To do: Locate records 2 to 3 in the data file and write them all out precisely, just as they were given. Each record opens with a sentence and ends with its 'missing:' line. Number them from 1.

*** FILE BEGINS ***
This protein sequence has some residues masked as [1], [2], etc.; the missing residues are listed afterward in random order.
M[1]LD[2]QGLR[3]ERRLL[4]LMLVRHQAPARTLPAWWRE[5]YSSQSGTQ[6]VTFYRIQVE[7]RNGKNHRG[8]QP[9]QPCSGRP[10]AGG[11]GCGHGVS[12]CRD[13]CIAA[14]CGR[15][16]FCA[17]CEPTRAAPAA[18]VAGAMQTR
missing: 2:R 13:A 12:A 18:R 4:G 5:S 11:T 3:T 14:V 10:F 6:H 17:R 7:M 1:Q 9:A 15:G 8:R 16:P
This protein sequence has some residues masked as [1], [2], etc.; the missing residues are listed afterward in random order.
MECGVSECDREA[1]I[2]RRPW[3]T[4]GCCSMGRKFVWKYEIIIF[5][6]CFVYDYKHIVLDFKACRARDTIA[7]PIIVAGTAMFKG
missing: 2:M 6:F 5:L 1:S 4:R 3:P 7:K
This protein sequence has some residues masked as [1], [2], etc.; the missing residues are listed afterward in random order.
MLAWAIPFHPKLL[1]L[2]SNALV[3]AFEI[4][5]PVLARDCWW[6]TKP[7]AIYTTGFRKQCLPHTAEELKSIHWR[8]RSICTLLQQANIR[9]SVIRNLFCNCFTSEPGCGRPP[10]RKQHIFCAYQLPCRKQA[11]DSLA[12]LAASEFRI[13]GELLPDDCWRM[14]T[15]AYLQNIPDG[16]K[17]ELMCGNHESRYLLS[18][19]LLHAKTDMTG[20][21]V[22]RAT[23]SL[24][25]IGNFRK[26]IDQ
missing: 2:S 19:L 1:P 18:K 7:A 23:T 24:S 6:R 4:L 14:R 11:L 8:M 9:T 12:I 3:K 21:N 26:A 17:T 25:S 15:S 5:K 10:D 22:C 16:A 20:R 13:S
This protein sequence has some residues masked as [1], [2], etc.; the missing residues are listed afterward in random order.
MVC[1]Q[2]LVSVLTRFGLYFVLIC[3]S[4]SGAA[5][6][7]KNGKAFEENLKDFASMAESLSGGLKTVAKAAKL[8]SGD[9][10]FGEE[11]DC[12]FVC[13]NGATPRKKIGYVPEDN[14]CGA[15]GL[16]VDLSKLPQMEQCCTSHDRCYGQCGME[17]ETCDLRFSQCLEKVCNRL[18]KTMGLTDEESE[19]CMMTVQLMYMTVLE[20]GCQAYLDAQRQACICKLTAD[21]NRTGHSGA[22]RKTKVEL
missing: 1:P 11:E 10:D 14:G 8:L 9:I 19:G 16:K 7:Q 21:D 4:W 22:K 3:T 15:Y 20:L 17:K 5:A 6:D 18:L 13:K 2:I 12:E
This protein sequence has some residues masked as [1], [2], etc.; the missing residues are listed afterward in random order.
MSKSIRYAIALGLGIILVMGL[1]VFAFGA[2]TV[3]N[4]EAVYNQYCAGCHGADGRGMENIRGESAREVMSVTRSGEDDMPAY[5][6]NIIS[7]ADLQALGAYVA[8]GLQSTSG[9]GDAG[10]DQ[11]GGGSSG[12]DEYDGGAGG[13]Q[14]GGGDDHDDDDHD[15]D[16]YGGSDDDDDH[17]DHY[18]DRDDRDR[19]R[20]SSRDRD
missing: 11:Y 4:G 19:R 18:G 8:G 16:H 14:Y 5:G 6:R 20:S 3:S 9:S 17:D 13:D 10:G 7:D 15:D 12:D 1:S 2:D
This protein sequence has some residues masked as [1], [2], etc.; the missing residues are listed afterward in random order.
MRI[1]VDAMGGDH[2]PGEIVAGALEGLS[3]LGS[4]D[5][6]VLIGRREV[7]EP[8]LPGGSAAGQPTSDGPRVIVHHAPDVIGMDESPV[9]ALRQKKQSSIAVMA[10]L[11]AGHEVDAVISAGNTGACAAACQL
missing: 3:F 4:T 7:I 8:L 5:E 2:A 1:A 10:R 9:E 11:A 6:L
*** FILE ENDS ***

This protein sequence has some residues masked as [1], [2], etc.; the missing residues are listed afterward in random order.
MECGVSECDREA[1]I[2]RRPW[3]T[4]GCCSMGRKFVWKYEIIIF[5][6]CFVYDYKHIVLDFKACRARDTIA[7]PIIVAGTAMFKG
missing: 2:M 6:F 5:L 1:S 4:R 3:P 7:K
This protein sequence has some residues masked as [1], [2], etc.; the missing residues are listed afterward in random order.
MLAWAIPFHPKLL[1]L[2]SNALV[3]AFEI[4][5]PVLARDCWW[6]TKP[7]AIYTTGFRKQCLPHTAEELKSIHWR[8]RSICTLLQQANIR[9]SVIRNLFCNCFTSEPGCGRPP[10]RKQHIFCAYQLPCRKQA[11]DSLA[12]LAASEFRI[13]GELLPDDCWRM[14]T[15]AYLQNIPDG[16]K[17]ELMCGNHESRYLLS[18][19]LLHAKTDMTG[20][21]V[22]RAT[23]SL[24][25]IGNFRK[26]IDQ
missing: 2:S 19:L 1:P 18:K 7:A 23:T 24:S 6:R 4:L 14:R 11:L 8:M 9:T 12:I 3:K 21:N 26:A 17:T 25:S 15:S 5:K 10:D 22:C 16:A 20:R 13:S